Analysis of Poems by

Elizabeth Barrett Browning


The poems “How Bacchus finds Ariadne Sleeping” and “How Bacchus comforts Ariadne” were written by Elizabeth Barrett Browning. They were included in “Last Poems,” published in 1862, one year after her death (poetry connection). She probably chose to write these poems because of her interest in Greek history (Poets). Most other stories of Ariadne focused on her and Theseus, whereas these focused on Bacchus and Ariadne. In my opinion, this focus on Bacchus could be because she sees herself as Ariadne, and her husband, Robert Browning, as her Bacchus.

Most likely these poems were appealing to Elizabeth Barrett Browning because they were of great interest to her. There are some parallels between the stories of Ariadne and Elizabeth Barrett Browning’s life. For example, Ariadne had left her home to be with her love, Theseus (her love at the time), and most likely King Minos, her father, wouldn’t have agreed with them leaving together. Likewise, Elizabeth Barrett Browning was in love with Robert Browning, who her father opposed, and they moved to Florence, Italy (Poets). And since she had interest in the Greeks, it only makes sense that she would include stories of Ariadne in her poetry books.

The attitudes of Ariadne differ in the myths. Some of the versions (mainly Catullus) had Ariadne infuriated at Theseus for leaving her on the island: “Could no fact bend your cruel mind's plan? Was there no mercy in you at all --vicious!--so your heart might pity me? (Catullus lines 136-139).“ In these two poems by Browning, Ariadne has more sadness than anger. An example of this sadness is: “And while I dreamed of marriage, as I say, and blessed it well, my blessed Theseus left me: And thus the sleep, I loved so, has bereft me (Page 221).” In addition to Ariadne having sadness in the poems by Browning, she has some confusion, especially when she first wakes up: “And gazing wild on that wild throng that stands around, around her, and no Theseus there! Her voice went moaning over sea and shore (Page 219).”

When Browning wrote her versions of the myth, she kept the symbolism that existed in the earlier versions. From other myths of Ariadne, as well as with these, there was the symbol of love causing everything to happen. At first, love may have seemed to lead to unpleasant events, such as Ariadne being left alone on the Island of Naxos by Theseus, but this actually lead to something much greater for Ariadne. It lead to her becoming married to a god, which is seen in the poems by Browning.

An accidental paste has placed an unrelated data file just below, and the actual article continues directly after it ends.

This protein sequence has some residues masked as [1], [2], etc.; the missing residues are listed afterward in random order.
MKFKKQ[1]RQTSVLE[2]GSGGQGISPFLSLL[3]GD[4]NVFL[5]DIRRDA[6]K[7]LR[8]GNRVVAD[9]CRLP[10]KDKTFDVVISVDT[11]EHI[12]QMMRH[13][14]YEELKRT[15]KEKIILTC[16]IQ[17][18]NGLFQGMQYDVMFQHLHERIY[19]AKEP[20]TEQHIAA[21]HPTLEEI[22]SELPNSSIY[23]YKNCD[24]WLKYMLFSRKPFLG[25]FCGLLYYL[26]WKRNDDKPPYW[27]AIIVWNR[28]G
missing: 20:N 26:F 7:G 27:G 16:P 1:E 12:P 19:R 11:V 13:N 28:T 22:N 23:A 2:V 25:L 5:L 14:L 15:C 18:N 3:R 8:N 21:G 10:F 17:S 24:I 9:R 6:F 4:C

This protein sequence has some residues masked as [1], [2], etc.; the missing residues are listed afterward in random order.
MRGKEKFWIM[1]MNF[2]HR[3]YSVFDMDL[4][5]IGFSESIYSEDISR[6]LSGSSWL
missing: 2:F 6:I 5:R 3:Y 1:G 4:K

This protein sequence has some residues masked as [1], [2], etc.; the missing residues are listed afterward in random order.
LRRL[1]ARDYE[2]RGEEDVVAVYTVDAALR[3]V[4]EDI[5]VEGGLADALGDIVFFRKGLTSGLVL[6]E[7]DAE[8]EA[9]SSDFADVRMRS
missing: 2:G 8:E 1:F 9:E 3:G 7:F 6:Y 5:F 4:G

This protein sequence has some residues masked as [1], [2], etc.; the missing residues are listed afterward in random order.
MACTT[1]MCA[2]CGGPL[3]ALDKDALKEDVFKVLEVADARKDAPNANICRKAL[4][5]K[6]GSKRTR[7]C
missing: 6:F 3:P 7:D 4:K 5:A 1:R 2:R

The poems, “How Bacchus finds Ariadne Sleeping” and in “How Bacchus comforts Ariadne,” expand on the notion of great things coming out of horrible events. From the second poem, “How Bacchus comforts Ariadne,” the reader is able to see how much better off Ariadne is with Bacchus. For example, Bacchus basically tells her “why have a mortal when you can have a god?” and that neither Gnossus (Knossos) nor Athens could compare to Olympus and what he could offer her.

Another symbol that was kept in these poems was that at this point in time, women didn’t have much power. For example, there wasn’t much that Ariadne could do when Theseus left her. Theseus, in a way, treated Ariadne like an object. When he got tired of her, he went to find someone new. In the poems by Browning Theseus basically got away unpunished for with leaving Ariadne on the island. Although in Catullus, he was punished to some degree for leaving Ariadne on the Island of Naxos. In Catullus, Ariadne calls to the goddesses that “may the same intent that left me behind, alone, defile Theseus himself and his own with death (lines 200-201)." Soon after this, something caused Theseus to forget “all orders which before he had held in constant mind. He did not raise for his sad parent the sweet symbols to show that he called safe at Erechtheus' port (lines 208-211).” Aegeas (Theseus’ father) didn’t know that his son was going to arrive home safely, so he threw himself into the sea, which is named after him (Aegean Sea).